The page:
REST provides endpoints for querying for trading data, account information, ledger movements, asset and market information, and much more. The bulk of data can be acquired by querying the trading data API, which is served through data nodes.
- Trading data API providers historic information and cumulative data, and covers a wide range of data, including, but not limited to:
- liquidity provisions
- network limits and parameters
- information about validator and non-validator nodes
- reward summaries
- governance proposals and votes
- Core service API: Provides the minimum state of the chain required to build and send a transaction. This is also exposed in the trading data API, which is the recommended API for querying information.
- Explorer API: Provides transaction details, designed particularly to support the development of block explorers.
- Core state API: This API is specifically for node operators, and may not be exposed by nodes running the network. All methods under this umbrella are also available on the trading data endpoints, which are recommended for querying for this information generally.
To prevent abuse of the APIs provided by data nodes, there are limitations to the rate of API requests that can be enabled by data node operators. Rate limiting is applied on a per-remote-IP-address basis.
Each IP address that connects to data node is assigned a bucket of tokens. That bucket has a maximum capacity, and begins full of tokens. Each API request costs one token, which is removed from the bucket when the call is made. The data node adds a number of tokens every second (the rate of the limiter) to the bucket up to its maximum capacity.
On average over time, this enforces the average rate of API requests to not exceed rate requests/second. It also allows temporary periods of more intensive use; the maximum rate being to use the entire capacity of the bucket within one second.
Clients can use the IETF-RFC compliant-headers to see their rate limiting status. (Read about the IETF RFC standards↗.
It's implemented with the following headers in each API response:
RateLimit-LimitThe maximum request limit within the time window (1s)
RateLimit-ResetThe rate-limiter time window duration in seconds (always 1s)
RateLimit-RemainingThe remaining tokens
Upon rejection, the following HTTP response headers are available:
X-Rate-Limit-LimitThe maximum request limit
X-Rate-Limit-DurationThe rate-limiter duration
X-Rate-Limit-Request-Forwarded-ForThe rejected request X-Forwarded-For.
X-Rate-Limit-Request-Remote-AddrThe rejected request RemoteAddr.
If a client continues to make requests despite having no tokens available, the response will be
HTTP 429 StatusTooManyRequests for HTTP APIs.
Each unsuccessful response will deduct a token from a separate bucket with the same refill rate and capacity as the requests bucket. Exhausting the supply of tokens in this second bucket will result in the client's IP address being banned for a period of time determined by the data node operators, with 10 minutes as the default.
If banned, the reponse will be
HTTP 403 Forbidden for HTTP APIs.
Read more about rate limiting in the rate limiting README ↗ on GitHub.
Pagination in REST is cursor-based. To query data, you can make a GET request to an endpoint. As an example, this section will use the
/transactions endpoint. Use the query with the desired query parameters. If the query response contains more objects than the specified limit, you can use the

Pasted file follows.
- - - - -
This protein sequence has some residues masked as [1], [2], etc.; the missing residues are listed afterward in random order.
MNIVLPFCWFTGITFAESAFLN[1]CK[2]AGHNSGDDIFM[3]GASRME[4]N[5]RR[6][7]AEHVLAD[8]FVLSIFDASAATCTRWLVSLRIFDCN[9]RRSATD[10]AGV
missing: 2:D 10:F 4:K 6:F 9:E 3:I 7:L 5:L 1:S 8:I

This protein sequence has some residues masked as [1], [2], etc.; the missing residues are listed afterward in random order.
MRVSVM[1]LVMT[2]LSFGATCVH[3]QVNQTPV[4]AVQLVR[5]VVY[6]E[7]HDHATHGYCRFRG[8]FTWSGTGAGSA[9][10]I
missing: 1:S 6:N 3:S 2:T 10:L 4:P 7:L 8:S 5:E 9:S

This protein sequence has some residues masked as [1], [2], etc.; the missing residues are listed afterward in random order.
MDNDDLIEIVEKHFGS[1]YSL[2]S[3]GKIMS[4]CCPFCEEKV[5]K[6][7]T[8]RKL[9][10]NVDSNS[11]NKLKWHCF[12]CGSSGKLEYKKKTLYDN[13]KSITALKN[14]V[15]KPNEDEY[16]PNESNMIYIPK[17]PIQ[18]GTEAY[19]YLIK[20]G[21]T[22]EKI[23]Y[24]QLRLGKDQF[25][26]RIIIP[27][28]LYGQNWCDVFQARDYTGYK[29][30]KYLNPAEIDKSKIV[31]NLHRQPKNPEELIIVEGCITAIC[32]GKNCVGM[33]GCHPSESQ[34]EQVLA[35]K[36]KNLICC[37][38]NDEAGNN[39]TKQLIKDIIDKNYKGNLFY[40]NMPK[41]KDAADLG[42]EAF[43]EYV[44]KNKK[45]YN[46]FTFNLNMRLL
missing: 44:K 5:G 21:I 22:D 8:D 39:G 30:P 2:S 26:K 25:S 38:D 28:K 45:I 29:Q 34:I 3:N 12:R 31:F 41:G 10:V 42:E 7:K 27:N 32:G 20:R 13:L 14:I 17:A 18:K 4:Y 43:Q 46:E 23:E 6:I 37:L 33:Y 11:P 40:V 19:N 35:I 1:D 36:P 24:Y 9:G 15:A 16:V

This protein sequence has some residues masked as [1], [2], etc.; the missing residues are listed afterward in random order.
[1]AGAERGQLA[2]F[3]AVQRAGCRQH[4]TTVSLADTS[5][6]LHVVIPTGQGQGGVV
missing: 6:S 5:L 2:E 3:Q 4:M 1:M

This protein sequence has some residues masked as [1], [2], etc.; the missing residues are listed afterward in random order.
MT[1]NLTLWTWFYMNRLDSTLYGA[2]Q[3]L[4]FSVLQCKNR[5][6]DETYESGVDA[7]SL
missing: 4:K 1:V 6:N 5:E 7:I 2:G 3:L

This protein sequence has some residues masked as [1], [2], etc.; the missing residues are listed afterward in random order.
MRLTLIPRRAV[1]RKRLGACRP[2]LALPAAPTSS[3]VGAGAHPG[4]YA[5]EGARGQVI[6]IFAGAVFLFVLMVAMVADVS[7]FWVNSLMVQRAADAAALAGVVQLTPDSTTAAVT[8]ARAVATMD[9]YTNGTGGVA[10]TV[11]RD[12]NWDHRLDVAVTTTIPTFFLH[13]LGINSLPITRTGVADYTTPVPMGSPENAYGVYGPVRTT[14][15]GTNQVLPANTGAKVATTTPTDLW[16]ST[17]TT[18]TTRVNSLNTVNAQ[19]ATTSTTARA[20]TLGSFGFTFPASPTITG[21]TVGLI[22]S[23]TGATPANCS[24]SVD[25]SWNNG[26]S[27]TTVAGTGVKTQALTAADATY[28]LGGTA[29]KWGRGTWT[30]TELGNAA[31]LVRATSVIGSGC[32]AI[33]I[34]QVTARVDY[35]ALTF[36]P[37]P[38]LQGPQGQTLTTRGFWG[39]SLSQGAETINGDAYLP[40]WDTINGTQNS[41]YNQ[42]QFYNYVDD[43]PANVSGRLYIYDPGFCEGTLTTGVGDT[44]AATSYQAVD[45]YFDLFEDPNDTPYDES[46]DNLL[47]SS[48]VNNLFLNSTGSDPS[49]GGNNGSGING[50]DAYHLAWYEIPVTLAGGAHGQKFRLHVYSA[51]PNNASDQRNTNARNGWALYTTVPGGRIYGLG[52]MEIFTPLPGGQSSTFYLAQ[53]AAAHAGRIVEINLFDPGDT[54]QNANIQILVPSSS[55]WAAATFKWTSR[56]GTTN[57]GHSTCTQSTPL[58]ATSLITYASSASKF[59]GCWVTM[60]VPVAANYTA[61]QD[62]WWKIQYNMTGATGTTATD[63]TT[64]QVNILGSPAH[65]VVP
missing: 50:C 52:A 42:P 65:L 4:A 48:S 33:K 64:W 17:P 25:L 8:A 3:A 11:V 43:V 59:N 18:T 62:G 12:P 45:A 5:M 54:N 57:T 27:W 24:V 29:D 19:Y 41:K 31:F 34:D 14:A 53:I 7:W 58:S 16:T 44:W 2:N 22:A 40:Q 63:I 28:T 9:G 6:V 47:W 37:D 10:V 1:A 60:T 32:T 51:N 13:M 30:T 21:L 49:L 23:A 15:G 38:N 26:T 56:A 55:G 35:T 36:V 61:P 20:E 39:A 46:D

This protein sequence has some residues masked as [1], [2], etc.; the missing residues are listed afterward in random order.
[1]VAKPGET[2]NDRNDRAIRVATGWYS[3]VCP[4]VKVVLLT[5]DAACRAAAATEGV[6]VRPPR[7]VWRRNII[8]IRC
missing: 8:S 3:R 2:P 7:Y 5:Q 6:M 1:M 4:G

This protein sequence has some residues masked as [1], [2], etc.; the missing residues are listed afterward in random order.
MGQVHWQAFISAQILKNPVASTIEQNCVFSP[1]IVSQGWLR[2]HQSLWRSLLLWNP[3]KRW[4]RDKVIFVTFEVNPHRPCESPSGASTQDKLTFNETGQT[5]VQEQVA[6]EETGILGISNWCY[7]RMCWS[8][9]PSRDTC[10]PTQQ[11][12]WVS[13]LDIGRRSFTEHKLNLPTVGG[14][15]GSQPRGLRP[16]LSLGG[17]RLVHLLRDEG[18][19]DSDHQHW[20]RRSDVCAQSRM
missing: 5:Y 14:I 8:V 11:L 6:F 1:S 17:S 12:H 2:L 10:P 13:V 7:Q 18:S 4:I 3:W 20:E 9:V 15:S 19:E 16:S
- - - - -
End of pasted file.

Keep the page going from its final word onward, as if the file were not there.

after parameter to paginate through the results.
For example, to use
transactions to retrieve the first 10 transactions, make a GET request to
You can specify the
after to be equal to the
endCursor value (see below) of an item to retrieve the page of older objects occurring immediately after the named object in the reverse chronological stream. Similarly, if it has a previous page, you can specify the
before to be equal to the
startCursor value of an item to retrieve the page of newer objecs occurring immediately before the named object in the reverse chronological stream.
If your query above receives a response containing 10 transactions, and you want to retrieve the next 10 transactions, you can make a GET request to
/transactions?limit=10&after=<cursor-of-the-last-transaction>. If you want to paginate backward through the results, you can use the
before parameter in a similar way.
Example of the cursor part of a query response:
What data you're looking for will determine the type of endpoints you use.
Served by data nodes
Data nodes aggregate the outputs from core nodes and produce more meaningful APIs. They are stateful and build up a bigger view of the system from the events emitted from the core nodes. The data nodes give the end user a way to query historic information without the need to be always connected to the network. The data node also builds cumulative data which allows the end user to get a snapshot of the current state of a part of the system.
- Get historic information and cumulative data, such as 'governance data for all proposals'. See all available endpoints using the REST sidebar.
- Block explorer: Get information about blocks created on the Vega network.
Served by core nodes
Core nodes run the network. They are responsible for ensuring the consensus rules are met and that a consistent view of the network is seen. They present endpoints that give access to the state of the network (block time, block height etc), allow transactions to be submitted to the network and to subscribe to event streams so that changes of internal state can be seen.
- Network (core) state: Get basic information about the network, such as 'block height' and 'Vega time'.
- Core state: Get lists of state about the internal Vega system, such as 'list accounts', 'list parties.